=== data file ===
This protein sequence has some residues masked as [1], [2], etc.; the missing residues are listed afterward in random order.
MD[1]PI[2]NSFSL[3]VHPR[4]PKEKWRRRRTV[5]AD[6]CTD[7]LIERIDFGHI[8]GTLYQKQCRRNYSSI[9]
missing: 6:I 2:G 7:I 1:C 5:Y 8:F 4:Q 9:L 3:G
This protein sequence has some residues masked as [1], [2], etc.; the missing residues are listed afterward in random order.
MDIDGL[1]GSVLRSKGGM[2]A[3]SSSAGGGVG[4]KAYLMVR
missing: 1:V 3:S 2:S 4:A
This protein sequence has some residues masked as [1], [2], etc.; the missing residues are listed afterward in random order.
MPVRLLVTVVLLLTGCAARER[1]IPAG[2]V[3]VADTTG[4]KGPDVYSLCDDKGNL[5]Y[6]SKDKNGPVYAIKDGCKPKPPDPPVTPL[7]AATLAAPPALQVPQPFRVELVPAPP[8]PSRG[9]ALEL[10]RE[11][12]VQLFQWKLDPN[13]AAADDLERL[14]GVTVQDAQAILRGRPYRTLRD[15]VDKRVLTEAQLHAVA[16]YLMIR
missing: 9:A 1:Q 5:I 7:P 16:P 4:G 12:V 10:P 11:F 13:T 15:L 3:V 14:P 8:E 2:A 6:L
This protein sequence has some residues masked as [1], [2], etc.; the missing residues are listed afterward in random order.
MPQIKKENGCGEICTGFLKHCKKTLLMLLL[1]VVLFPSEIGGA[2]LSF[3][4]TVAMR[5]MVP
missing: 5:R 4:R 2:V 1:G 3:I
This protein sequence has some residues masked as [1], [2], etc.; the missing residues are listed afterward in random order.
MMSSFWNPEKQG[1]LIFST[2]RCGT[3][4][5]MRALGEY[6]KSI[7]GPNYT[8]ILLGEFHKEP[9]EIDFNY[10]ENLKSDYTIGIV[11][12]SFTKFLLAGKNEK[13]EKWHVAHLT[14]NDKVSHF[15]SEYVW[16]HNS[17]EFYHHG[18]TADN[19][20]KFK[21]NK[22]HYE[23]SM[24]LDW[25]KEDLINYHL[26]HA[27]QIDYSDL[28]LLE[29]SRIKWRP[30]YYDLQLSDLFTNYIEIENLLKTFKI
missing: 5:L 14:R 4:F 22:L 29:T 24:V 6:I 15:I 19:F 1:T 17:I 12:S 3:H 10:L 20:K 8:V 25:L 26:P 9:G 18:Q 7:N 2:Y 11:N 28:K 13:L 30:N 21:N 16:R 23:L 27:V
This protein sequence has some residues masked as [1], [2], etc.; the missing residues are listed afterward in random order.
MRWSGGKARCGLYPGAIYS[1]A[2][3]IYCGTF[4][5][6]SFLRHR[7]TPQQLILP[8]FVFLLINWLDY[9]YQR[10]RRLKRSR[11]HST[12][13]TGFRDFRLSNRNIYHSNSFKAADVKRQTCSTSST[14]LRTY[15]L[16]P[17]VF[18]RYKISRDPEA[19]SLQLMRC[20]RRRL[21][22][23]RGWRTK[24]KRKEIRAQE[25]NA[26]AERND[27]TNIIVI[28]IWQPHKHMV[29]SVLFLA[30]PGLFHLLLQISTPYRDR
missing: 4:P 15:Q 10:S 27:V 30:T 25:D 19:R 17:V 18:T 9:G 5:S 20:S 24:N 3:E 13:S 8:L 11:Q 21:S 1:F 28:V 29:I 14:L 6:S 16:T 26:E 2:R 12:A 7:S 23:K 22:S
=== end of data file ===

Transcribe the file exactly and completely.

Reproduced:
This protein sequence has some residues masked as [1], [2], etc.; the missing residues are listed afterward in random order.
MD[1]PI[2]NSFSL[3]VHPR[4]PKEKWRRRRTV[5]AD[6]CTD[7]LIERIDFGHI[8]GTLYQKQCRRNYSSI[9]
missing: 6:I 2:G 7:I 1:C 5:Y 8:F 4:Q 9:L 3:G
This protein sequence has some residues masked as [1], [2], etc.; the missing residues are listed afterward in random order.
MDIDGL[1]GSVLRSKGGM[2]A[3]SSSAGGGVG[4]KAYLMVR
missing: 1:V 3:S 2:S 4:A
This protein sequence has some residues masked as [1], [2], etc.; the missing residues are listed afterward in random order.
MPVRLLVTVVLLLTGCAARER[1]IPAG[2]V[3]VADTTG[4]KGPDVYSLCDDKGNL[5]Y[6]SKDKNGPVYAIKDGCKPKPPDPPVTPL[7]AATLAAPPALQVPQPFRVELVPAPP[8]PSRG[9]ALEL[10]RE[11][12]VQLFQWKLDPN[13]AAADDLERL[14]GVTVQDAQAILRGRPYRTLRD[15]VDKRVLTEAQLHAVA[16]YLMIR
missing: 9:A 1:Q 5:I 7:P 16:P 4:G 12:V 10:P 11:F 13:T 15:L 3:V 14:P 8:E 2:A 6:L
This protein sequence has some residues masked as [1], [2], etc.; the missing residues are listed afterward in random order.
MPQIKKENGCGEICTGFLKHCKKTLLMLLL[1]VVLFPSEIGGA[2]LSF[3][4]TVAMR[5]MVP
missing: 5:R 4:R 2:V 1:G 3:I
This protein sequence has some residues masked as [1], [2], etc.; the missing residues are listed afterward in random order.
MMSSFWNPEKQG[1]LIFST[2]RCGT[3][4][5]MRALGEY[6]KSI[7]GPNYT[8]ILLGEFHKEP[9]EIDFNY[10]ENLKSDYTIGIV[11][12]SFTKFLLAGKNEK[13]EKWHVAHLT[14]NDKVSHF[15]SEYVW[16]HNS[17]EFYHHG[18]TADN[19][20]KFK[21]NK[22]HYE[23]SM[24]LDW[25]KEDLINYHL[26]HA[27]QIDYSDL[28]LLE[29]SRIKWRP[30]YYDLQLSDLFTNYIEIENLLKTFKI
missing: 5:L 14:R 4:F 22:L 29:T 24:V 6:I 15:I 19:F 1:T 17:I 12:S 3:H 10:L 20:K 8:V 25:L 26:P 9:G 18:Q 7:N 2:Y 11:N 28:K 13:L 30:N 21:N 16:R 23:L 27:V
This protein sequence has some residues masked as [1], [2], etc.; the missing residues are listed afterward in random order.
MRWSGGKARCGLYPGAIYS[1]A[2][3]IYCGTF[4][5][6]SFLRHR[7]TPQQLILP[8]FVFLLINWLDY[9]YQR[10]RRLKRSR[11]HST[12][13]TGFRDFRLSNRNIYHSNSFKAADVKRQTCSTSST[14]LRTY[15]L[16]P[17]VF[18]RYKISRDPEA[19]SLQLMRC[20]RRRL[21][22][23]RGWRTK[24]KRKEIRAQE[25]NA[26]AERND[27]TNIIVI[28]IWQPHKHMV[29]SVLFLA[30]PGLFHLLLQISTPYRDR
missing: 4:P 15:Q 10:S 27:V 30:T 25:D 19:R 17:V 18:T 9:G 5:S 20:S 24:N 3:E 13:S 8:L 11:Q 21:S 1:F 28:V 29:I 14:L 6:S 16:T 26:E 2:R 12:A 7:S 23:K 22:S